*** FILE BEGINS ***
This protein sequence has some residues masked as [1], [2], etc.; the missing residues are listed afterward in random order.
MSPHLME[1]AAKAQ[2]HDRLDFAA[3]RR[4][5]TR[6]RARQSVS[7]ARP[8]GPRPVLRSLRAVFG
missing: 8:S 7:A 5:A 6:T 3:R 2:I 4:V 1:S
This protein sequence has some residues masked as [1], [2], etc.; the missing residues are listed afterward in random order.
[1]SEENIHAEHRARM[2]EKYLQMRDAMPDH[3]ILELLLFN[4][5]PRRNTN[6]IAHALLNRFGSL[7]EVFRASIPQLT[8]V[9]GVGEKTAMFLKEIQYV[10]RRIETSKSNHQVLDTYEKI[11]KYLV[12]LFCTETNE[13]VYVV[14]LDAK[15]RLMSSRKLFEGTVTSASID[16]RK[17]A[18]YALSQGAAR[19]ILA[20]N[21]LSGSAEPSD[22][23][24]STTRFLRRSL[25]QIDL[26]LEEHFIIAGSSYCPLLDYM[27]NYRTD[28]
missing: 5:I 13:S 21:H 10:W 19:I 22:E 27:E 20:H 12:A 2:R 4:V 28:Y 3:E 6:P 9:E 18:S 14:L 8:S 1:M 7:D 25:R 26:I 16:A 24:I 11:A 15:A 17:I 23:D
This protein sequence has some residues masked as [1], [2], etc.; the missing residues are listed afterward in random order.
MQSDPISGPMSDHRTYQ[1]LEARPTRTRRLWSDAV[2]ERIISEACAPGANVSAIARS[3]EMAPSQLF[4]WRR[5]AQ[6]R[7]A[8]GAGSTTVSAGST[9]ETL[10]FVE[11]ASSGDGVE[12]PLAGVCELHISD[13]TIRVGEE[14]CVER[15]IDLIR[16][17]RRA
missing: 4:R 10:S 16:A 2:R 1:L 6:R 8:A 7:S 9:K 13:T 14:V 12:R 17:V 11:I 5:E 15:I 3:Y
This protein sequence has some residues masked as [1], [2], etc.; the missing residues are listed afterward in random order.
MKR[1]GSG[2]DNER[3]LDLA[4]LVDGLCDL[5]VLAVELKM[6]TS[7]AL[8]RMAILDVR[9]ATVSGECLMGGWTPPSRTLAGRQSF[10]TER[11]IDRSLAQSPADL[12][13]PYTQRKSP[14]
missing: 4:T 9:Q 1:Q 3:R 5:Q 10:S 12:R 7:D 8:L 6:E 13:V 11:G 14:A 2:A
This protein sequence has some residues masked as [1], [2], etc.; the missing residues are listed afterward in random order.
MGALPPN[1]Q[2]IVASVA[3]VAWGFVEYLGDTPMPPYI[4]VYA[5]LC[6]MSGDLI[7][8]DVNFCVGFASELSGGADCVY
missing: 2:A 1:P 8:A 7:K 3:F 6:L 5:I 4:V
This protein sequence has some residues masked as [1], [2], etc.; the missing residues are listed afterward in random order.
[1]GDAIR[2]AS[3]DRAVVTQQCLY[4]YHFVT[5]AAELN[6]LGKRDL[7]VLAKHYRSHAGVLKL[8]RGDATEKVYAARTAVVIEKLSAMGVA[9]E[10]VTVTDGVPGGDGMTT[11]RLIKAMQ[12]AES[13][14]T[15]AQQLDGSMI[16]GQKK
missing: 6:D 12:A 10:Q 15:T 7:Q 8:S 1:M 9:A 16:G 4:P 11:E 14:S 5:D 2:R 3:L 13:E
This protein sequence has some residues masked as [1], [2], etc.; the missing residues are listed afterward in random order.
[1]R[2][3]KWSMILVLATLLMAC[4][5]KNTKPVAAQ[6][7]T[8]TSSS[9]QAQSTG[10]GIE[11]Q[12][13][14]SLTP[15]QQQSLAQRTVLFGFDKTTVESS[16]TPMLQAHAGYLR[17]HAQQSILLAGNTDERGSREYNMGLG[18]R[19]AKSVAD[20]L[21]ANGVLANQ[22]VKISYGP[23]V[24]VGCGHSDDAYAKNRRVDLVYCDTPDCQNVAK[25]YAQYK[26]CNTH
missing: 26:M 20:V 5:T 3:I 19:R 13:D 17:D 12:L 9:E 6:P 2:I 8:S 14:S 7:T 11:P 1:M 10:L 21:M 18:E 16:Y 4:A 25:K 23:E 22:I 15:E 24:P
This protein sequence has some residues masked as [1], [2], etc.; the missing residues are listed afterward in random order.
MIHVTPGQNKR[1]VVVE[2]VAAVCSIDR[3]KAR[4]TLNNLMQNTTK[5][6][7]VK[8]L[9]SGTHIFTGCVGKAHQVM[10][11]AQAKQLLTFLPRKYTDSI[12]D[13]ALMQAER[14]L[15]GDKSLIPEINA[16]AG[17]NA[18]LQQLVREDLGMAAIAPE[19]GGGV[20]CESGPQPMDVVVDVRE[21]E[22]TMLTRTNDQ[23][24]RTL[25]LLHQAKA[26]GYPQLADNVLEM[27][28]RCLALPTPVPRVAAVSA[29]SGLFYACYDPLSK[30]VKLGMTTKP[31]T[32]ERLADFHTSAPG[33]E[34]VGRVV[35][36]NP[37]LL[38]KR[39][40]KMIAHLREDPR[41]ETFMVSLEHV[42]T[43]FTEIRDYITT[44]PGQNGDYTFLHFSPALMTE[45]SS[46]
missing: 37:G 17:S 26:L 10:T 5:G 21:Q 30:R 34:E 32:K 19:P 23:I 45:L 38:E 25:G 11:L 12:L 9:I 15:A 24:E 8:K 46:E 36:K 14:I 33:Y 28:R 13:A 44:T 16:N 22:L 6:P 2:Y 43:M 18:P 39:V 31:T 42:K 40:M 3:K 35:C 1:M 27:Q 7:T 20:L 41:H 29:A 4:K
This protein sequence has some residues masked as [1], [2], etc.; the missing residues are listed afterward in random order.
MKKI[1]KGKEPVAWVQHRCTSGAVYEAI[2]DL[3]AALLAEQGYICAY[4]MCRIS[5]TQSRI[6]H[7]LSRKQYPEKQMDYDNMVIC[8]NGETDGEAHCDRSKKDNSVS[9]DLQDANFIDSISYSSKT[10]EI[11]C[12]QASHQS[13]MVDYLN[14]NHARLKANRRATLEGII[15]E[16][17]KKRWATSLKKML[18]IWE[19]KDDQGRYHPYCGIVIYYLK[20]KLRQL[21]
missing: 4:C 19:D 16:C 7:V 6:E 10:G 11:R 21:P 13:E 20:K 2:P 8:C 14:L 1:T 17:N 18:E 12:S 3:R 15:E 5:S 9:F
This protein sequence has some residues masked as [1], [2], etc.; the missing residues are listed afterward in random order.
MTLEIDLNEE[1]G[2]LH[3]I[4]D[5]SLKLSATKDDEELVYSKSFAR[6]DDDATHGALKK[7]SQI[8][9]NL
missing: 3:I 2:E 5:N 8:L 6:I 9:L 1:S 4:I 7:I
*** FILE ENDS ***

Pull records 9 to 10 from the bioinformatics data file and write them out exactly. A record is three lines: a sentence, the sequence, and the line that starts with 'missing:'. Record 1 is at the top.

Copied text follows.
This protein sequence has some residues masked as [1], [2], etc.; the missing residues are listed afterward in random order.
MKKI[1]KGKEPVAWVQHRCTSGAVYEAI[2]DL[3]AALLAEQGYICAY[4]MCRIS[5]TQSRI[6]H[7]LSRKQYPEKQMDYDNMVIC[8]NGETDGEAHCDRSKKDNSVS[9]DLQDANFIDSISYSSKT[10]EI[11]C[12]QASHQS[13]MVDYLN[14]NHARLKANRRATLEGII[15]E[16][17]KKRWATSLKKML[18]IWE[19]KDDQGRYHPYCGIVIYYLK[20]KLRQL[21]
missing: 4:C 19:D 16:C 7:V 6:E 10:G 11:R 21:P 13:E 20:K 2:P 8:C 14:L 1:T 17:N 18:E 12:S 3:R 15:E 5:S 9:F
This protein sequence has some residues masked as [1], [2], etc.; the missing residues are listed afterward in random order.
MTLEIDLNEE[1]G[2]LH[3]I[4]D[5]SLKLSATKDDEELVYSKSFAR[6]DDDATHGALKK[7]SQI[8][9]NL
missing: 3:I 2:E 5:N 8:L 6:I 9:L 1:S 4:I 7:I